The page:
This is a guest post by Emily Cutts.
There is an old stereotype that Jews carry around gold in their pockets. If that was true, we probably wouldn’t be in the situation Lisa Miller, Newsweek’s religion editor, says we are in. According to her recent article, it costs too much to be a Jew.
Marina Tecktiel, a first year rabbinical student at Hebrew Union College in Jerusalem agrees with Miller that the cost of being Jewish is rising. She said:
“This article shows the sad truth about American Jewry right now. Being a Reform rabbinical student, the fear of congregations shutting down, cutting down staff, hiring part time clergy, etc. is very, very strong. I have seen Rabbis that I admire a lot lose jobs because of the recession and the reorganizing that the entire Union for Reform Judaism has done.”
In the Newsweek article, Miller argues that the high cost of synagogue memberships is driving Jews to secularism. She writes that a synagogue in New York called the Stephen Wise Free Synagogue is anything but a free. A family can expect to pay $3,100 a year in membership dues. In smaller cities throughout the country families can pay over $1,000 in dues. Even more shocking is that an Orthodox family with three children could spend $50,000 to $110,000 a year in school fees, kosher food, summer camps and dues. All of these expenses lead Miller to briefly suggest that we are using the wrong sort of business model to draw in congregants.
Most churches, she states, rely on donations rather than dues. On top of that, she quotes the president of the Jewish Federation of Greater Los Angeles, saying that while churches start their courtship of congregants with an invitation to prayer, Jewish congregations start with a conversation about dues. I cannot vouch for any congregation but if that is true, it’s sad. I used the word courtship just a few lines up and that is exactly what getting new members should be like.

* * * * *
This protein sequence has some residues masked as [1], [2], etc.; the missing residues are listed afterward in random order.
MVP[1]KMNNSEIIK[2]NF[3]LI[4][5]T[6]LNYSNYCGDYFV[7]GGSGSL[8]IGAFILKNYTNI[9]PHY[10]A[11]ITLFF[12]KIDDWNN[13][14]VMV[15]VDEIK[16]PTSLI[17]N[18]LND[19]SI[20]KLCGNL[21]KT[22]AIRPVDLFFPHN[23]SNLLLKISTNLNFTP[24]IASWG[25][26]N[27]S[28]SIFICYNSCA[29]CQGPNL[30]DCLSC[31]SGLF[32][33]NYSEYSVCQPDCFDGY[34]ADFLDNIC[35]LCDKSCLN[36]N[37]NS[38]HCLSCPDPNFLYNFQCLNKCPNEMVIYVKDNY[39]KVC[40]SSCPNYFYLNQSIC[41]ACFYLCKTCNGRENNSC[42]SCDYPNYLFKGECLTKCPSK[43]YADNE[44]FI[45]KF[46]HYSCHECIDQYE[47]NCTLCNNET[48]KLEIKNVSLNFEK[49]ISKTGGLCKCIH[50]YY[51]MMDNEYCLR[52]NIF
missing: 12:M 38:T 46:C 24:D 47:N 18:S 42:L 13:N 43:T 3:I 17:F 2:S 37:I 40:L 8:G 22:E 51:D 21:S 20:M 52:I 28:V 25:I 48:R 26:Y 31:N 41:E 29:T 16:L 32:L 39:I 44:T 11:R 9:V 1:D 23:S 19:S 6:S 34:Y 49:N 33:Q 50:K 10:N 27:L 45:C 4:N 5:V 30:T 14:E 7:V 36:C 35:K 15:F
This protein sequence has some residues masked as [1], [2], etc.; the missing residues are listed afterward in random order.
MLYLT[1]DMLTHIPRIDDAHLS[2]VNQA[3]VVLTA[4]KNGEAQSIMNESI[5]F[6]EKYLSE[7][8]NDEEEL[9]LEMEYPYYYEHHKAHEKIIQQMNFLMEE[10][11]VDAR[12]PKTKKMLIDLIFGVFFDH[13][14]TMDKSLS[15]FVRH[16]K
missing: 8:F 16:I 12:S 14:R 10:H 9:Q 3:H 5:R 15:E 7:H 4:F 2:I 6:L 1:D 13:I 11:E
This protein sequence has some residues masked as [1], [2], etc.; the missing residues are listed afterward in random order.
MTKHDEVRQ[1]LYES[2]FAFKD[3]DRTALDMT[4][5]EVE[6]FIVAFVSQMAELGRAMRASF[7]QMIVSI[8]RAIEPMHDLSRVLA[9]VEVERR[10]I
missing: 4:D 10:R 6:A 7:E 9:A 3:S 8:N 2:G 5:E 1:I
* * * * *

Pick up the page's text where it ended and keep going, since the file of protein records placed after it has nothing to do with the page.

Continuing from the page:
Imagine this: The synagogue dating game, one searching family and three different shuls vying for their membership (and their money). If this really was like dating, the shul that brought up money on the first date would lose. And the shul that took things slowly, letting the family get to know it (and getting to know the family) would win. Like dating, shuls need to draw the families in with the wonderful things that they provide to their congregants. Only after the potential members have been wooed do you have the money talk. That way, the family is already so in love with the organization they can’t imagine leaving. Just like dating!
You keep your extreme Harry Potter love on the back burner until your partner likes you so much that it doesn’t faze them to find out that you have all seven novels tattooed on your body (all hypothetical, of course).
Membership dues aside, it is still expensive to be a practicing Jew. From Kosher food, private school tuition, summer camps, b’nai mitzvah tutors and so on. These expenses translate to all facets of Jewish life and organizations. The local Jewish community center is not exempt.
When JCCs were first established, they were really the only places that Jews could hang out together as a community, play basketball, swim, whatever. Now the greater United States (and world) has become a more integrated place and Jews can join all sorts of county clubs and gyms. It is no longer a pressing need to have a Jewish pool (something that Miller mentions) and JCC membership rosters are often dwindling. So it makes sense that their financial burden is growing, especially during this time of recession.
Few of my Jewish friends and their families belong to their local JCCs. My family doesn’t belong and, while I don’t know the exact reason, I can assume that convenience was one of the main reasons. But the JCCs aren’t the only ones in a financial bind. Talmud Torah of St. Paul is a prime example. The school was forced to cut programming for the upcoming year after almost closing because of decreased enrollment.